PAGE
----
I looked into this article http://en.wikipedia.org/wiki/Brownian_noise and it says that:

If we have a brownian motion $W(t) = int _{0}^{t} dW(s)$, then given that the spectral density of white noise is constant

$S_0 = left|mathcal{F}left[frac{dW(t)}{dt}right](omega)right|^2 = text{const}$

Note that here $mathcal{F}$ denotes the Fourier transform and $S_0$ is a constant. An important property of this transform is that the derivative of any distribution transforms as

$mathcal{F}left[frac{dW(t)}{dt}right](omega) = i omega mathcal{F}[W(t)](omega) $

from which we can conclude that the power spectrum of Brownian noise is

$S(omega)= left|mathcal{F}[W(t)](omega)right|^2= frac{S_0}{omega^2}$

I don't understand this demonstration. Do you have a more detailed explanation or a link to a more detailed proof?

Thanks a lot for your help.

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#### Best Answer

As mentioned above, the first equation about which you were confused is a property of the Fourier transform. Here is a very explicit derivation. First define the Fourier transform over a finite interval $(a,b)$ as $$ mathcal{F}left{f(t)right} = int_{(a,b)} f(t) e^{-i omega t} dt. $$ With suitable technical considerations (if you care: that $f(t)$ is in the Sobolev space $W^{1,1}(a,b)$, which means that both $f$ and its derivative $f'$ are absolutely integrable over $(a,b)$) we can use our usual integration by parts formula: $int u dv = uv|_{a}^b – int v du$, where we will set $u = e^{-i omega t}$ and $dv = f'(t) dt$. Then we have $$ begin{aligned} int e^{i omega t}frac{d}{dt} f(t) dt &= -i omega e^{-iomega t}f(t)Big|_a^b – int -iomega e^{-i omega t}f(t) dt \ &= -i omega left(e^{-i omega b}f(b) – e^{-iomega a} f(a) right) + iomega int f(t) e^{-iomega t} dt\ &= -i omega left(e^{-i omega b}f(b) – e^{-iomega a} f(a) right) + i omega mathcal{F}left{ f(t) right}. end{aligned} $$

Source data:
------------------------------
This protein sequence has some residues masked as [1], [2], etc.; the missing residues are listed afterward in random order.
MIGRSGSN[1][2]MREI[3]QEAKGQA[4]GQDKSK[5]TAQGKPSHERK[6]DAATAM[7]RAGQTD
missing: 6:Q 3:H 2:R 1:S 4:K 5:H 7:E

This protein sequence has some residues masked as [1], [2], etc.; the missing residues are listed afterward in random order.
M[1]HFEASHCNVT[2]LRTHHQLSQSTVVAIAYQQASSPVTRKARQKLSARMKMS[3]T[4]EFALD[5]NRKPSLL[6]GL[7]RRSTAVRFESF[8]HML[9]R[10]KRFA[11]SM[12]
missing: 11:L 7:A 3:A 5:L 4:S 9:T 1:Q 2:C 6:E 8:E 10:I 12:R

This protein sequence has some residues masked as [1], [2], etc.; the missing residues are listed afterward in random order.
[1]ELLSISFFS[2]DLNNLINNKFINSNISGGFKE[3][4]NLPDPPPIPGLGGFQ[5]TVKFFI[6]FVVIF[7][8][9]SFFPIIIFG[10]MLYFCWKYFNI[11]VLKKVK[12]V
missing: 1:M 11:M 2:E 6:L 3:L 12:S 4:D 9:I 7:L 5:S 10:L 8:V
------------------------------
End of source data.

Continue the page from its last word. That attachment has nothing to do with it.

If your function $f$ is well-behaved enough (if you somehow define a sequence of functions $f_n$ that converge to a limiting function and agree with $f$ on $(a,b)$, and if you can find a function $g$ so that, for any sequence of intervals $I_n$ converging to $mathbb{R}$ you have $|f_n| leq g$ for all $n$) then the constant term above cancels and you have the desired result.

All the formality seems a little contrived, and indeed from the point of view of a physicist it is a little bit—we just do this and don't worry about the formality. But if you want to get into the details, they are important. Suppose you were trying to do this with a random function: the Wiener process $mathcal{W}(t)$, for example. All right, since $mathcal{W}(t)$ is a.s. continuous everywhere then we can a.s. Riemann-Stieltjes integrate it as above. But its "derivative" is not well-defined in the traditional sense since $mathcal{W}(t)$ is a.s. differentiable nowhere! Oops.

Everything does end up working out, and so even though the derivation you gave above is, technically-speaking, wrong, since $frac{d}{dt}mathcal{W}(t)$ is not defined, it is morally correct and, in physics, we use it all the time.